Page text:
Read the info you provided about the insect. I am a little confused when you say they are basically harmless. Back east where I come from, they defoliated huge areas. Now I am living in Az. in an area where we have never seen them before, but I am suddenly inundated with them. They seem to be everywhere in mass quantities. They are climbing the Hackberry trees, our primary source of shade. Is it likely they will defoliate them? If so, what can be done? Thanks in advance for any info.
They can defoliate a tree, which is unsightly and annoying, but when we say that they are harmless, we mean that they don't often kill the tree.
The tent worm you are seeing in AZ is likely a different species than the one you saw back east (which would have been the Eastern Tent Worm). Yours in AZ at this time of year are likely Sonoran Tent Caterpillars.
You can try to stem them by locating and removing egg sacs from the tree. They will look like hard masses on the branches. You can also treat the worms with any pesticide that is effective on caterpillars.
Have to plant a new Hackberry. How large a tree in container can I/should I plant?
When deciding how large of a tree to purchase, it is really a personal choice that is made after understanding the pros and cons of a younger (smaller) tree versus an older (larger) tree.
Smaller containers will have younger trees that are less expensive. Younger trees also have a better chance of surviving the shock of being transplanted. But they will take a bit longer to reach mature size.
Trees in larger containers are older. The look more impressive when first planted but they are more perceptible to shock. The older a plant, the more likely it is to go into shock when transplanted. Older trees are also more expensive because they need more care from the nursery.
I personally opt for younger trees. They catch up in size quickly and you are less likely to lose them to shock. But you should look at your own circumstances to decide what is best for you.
We have large Chinese Hackberry trees and they drop massive amounts of their tiny berries on our lawn and garden which germinate and grow baby hackberries in our lawn and garden. Is there anything that I can use to keep them from fruiting? Is there anything like a pre-emergent that will keep the fruit from germinating?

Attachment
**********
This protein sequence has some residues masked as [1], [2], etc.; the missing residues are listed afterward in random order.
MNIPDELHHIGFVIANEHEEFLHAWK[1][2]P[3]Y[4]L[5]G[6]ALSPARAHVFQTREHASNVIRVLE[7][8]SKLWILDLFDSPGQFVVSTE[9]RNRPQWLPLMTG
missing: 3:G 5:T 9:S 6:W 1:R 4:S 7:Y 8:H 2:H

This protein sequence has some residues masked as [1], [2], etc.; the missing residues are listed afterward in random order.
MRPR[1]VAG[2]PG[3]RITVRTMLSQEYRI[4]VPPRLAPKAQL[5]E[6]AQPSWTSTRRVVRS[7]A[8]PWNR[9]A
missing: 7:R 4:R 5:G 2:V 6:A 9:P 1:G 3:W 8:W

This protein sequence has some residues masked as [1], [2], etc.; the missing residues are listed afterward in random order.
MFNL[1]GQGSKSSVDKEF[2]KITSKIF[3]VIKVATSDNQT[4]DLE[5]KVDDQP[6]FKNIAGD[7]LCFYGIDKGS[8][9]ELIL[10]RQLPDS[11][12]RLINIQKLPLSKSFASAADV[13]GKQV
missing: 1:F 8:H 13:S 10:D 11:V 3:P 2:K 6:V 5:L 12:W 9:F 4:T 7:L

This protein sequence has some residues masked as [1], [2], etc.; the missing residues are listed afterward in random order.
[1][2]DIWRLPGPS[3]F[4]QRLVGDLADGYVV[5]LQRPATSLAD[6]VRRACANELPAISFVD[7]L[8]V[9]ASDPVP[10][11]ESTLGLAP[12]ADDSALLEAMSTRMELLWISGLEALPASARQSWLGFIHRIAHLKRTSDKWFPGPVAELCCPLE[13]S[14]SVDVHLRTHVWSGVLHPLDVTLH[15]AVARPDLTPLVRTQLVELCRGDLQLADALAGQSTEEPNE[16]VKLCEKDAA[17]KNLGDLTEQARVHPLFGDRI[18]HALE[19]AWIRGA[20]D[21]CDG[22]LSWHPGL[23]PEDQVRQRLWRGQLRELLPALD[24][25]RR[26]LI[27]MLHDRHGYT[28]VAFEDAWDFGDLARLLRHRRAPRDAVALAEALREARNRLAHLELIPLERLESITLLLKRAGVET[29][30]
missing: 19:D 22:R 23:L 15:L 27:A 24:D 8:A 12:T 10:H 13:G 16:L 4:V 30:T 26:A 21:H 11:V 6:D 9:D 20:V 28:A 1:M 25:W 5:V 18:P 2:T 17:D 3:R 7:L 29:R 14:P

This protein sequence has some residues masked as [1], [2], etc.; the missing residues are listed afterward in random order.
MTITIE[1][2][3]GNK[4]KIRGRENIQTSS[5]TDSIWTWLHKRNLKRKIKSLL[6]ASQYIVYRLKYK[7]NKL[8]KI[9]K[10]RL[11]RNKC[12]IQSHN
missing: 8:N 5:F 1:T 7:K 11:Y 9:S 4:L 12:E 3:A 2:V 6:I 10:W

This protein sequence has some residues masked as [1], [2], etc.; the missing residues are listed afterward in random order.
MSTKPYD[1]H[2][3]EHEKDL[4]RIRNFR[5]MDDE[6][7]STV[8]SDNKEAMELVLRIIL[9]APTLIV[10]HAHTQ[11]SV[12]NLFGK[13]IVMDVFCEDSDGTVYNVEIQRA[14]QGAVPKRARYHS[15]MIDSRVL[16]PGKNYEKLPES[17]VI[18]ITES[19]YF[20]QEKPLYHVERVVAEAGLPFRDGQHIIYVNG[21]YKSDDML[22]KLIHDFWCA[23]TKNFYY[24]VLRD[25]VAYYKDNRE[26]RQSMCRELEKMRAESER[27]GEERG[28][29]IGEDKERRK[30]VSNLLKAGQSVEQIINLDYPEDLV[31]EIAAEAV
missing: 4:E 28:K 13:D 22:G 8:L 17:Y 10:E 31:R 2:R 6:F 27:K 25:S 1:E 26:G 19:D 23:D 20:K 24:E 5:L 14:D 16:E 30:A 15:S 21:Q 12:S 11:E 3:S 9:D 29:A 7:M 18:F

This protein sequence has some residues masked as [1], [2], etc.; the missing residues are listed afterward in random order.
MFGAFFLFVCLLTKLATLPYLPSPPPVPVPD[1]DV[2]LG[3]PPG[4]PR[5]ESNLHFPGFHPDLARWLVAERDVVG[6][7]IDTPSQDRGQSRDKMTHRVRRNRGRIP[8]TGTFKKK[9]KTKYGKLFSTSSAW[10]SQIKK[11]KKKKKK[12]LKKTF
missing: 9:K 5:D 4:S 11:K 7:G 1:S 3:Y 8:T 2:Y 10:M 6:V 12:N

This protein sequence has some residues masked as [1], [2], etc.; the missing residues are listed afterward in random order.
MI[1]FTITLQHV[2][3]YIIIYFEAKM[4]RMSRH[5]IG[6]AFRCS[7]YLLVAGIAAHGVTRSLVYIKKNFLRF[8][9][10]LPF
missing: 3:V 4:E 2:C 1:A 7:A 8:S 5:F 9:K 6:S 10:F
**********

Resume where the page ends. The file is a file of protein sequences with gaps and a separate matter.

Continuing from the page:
There might be some hormone sprays available that would help prevent fruiting. Otherwise, changing the balance of fertilizers you give the tree might help: phosphorus fertilizers tend to promote fruiting. See these articles for more information:
Hi there, I pull this up each year when spring weeding but just need to know whether it's a weed or something good I should be keeping please! Thank you!
I checked some Michigan weed guides and didn't see it, so I would leave a couple and let them flower. Usually once it flowers, it's much easier to identify. Then you can check some online wildflower guides according to the color of the flower. Weeds are also easier to identify with the flower. Also look around your yard or a neighbor's yard for a tree or plant with that leaf shape that may have dropped seed.
Hi there, This plant is growing very quickly in our hedge. The stems are thick and woody, and the leaves large. No flowers blossoming yet. I believe it's stifling the growth of the hedge, and makes up at least 50% of the hedge itself. We're located on the north west of England, UK. Any ideas?
Here is a Google link with lots of vine photos - maybe this will help:
Also, you may want to contact a local nursery or plant authority such as a university horticulture department to help ID this plant.
I have several hackberry trees that are well established along a hillside. I plan on adding dirt at the base of the hill. I want to decrease the slope of the hillside making it easier for me to get down to the lower part of my property with a riding lawn mower. I worry that adding soil/material will suffocate the roots or harm the trees in another way. I have a string running up the hill; this is the center of where I plan to add the extra material. I also was planning on adding soil; is there something else you would recommend?
Adding soil is just fine, as long as you don't cover the base or crown of the tree.
These are very hardy trees and will not be killed off easily.
We laid 20mm shingle on membrane in our garden around 3 months ago. All is great except for a small 2m square section that has gone really black and dirty. This section is under shade from a tree and I'm guessing that's relevant. I have tried rinsing and stirring a bucket at a time in hot soapy water but no real improvement. Does anybody know what the problem is and how to treat it? Thank you.
This is common under Hackberry trees, as well as many other species. Sap will leak from the tree and onto anything under it. This sap will contract sooty mold and begin to turn black.
Here is an article that will help you to remove it: